class Queue {
  int items[SIZE], front, rear;

  Queue() {
    front = -1;
    rear = -1;

  bool isFull() {
    if (front == 0 && rear == SIZE - 1) {
      return true;
    return false;

  bool isEmpty() {
    if (front == -1)
      return true;
      return false;

  void enQueue(int element) {
    if (isFull()) {
      cout << "Queue is full";
    } else {
      if (front == -1) front = 0;
      items[rear] = element;
      cout << endl
         << "Inserted " << element << endl;

  int deQueue() {
    int element;
    if (isEmpty()) {
      cout << "Queue is empty" << endl;
      return (-1);
    } else {
      element = items[front];
      if (front >= rear) {
        front = -1;
        rear = -1;
      } /* Q has only one element, so we reset the queue after deleting it. */
      else {
      cout << endl
         << "Deleted -> " << element << endl;
      return (element);

  void display() {
    /* Function to display elements of Queue */
    int i;
    if (isEmpty()) {
      cout << endl
         << "Empty Queue" << endl;
    } else {
      cout << endl
         << "Front index-> " << front;
      cout << endl
         << "Items -> ";
      for (i = front; i <= rear; i++)
        cout << items[i] << "  ";
      cout << endl
         << "Rear index-> " << rear << endl;

int main() {
  Queue q;

  //deQueue is not possible on empty queue

  //enQueue 5 elements

  // 6th element can't be added to because the queue is full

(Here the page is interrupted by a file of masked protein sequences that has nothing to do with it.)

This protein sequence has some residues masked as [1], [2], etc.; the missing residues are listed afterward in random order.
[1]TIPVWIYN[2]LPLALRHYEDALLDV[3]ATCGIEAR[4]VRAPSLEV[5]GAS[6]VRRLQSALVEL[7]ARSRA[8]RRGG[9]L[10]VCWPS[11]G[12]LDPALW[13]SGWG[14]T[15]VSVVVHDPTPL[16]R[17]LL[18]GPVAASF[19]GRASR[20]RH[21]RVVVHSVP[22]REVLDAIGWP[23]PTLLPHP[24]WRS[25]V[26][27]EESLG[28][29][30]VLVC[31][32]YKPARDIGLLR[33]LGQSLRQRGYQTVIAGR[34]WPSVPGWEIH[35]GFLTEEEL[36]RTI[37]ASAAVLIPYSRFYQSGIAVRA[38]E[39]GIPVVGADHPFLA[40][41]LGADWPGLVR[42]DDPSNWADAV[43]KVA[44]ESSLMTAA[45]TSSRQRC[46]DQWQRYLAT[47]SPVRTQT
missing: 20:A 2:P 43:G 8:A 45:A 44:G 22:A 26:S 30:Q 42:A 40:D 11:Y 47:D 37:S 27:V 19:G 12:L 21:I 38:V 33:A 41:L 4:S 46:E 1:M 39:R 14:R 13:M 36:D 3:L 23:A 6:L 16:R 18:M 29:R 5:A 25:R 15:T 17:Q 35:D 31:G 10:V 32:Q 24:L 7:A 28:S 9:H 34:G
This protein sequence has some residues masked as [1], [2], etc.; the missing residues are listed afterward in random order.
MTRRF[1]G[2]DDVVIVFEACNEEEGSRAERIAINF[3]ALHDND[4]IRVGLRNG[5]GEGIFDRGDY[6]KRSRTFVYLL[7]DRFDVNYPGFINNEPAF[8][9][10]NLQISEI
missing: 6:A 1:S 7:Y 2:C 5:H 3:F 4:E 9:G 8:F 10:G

//deQueue removes element entered first i.e. 1

  //Now we have just 4 elements

  return 0;

Limitations of Queue

The main limitation of queues in a data structure is one of the basic operations of deleting an element from it is cumbersome. By the definition of a queue, when we add an element in Queue, the rear pointer is increased by 1 whereas, when we remove an element front pointer is increased by 1. But an array implementation of queue this may cause the problem as follows:

Consider operations performed on a Queue (with SIZE = 5) as follows:

Initially empty Queue is there so,front = 0 and rear = -1

When we add 5 elements to queue, the state of the queue becomes as follows with front = 0 and rear = 4

Now suppose we delete 2 elements from Queue then, the state of the Queue becomes as follows, with front = 2 and rear = 4

Now, actually we have deleted 2 elements from the queue so, there should be space for another 2 elements in the queue, but as the rear pointer is pointing at last position and Queue overflow condition(Rear == SIZE-1) is true, we can’t insert the new element in the queue even if it has an empty space. To overcome this problem there is another variation of queue called CIRCULAR QUEUE.

Time & Space Complexity Analysis

We know exactly, on which position new element will be added and from where an element will be removed, hence both these operations requires a single step.
Enqueue: O(1)
Dequeue: O(1)
Size: O(1)

With this article at Logicmojo, you must have the complete idea of analyzing Queue Data Structure.

Good Luck & Happy Learning!!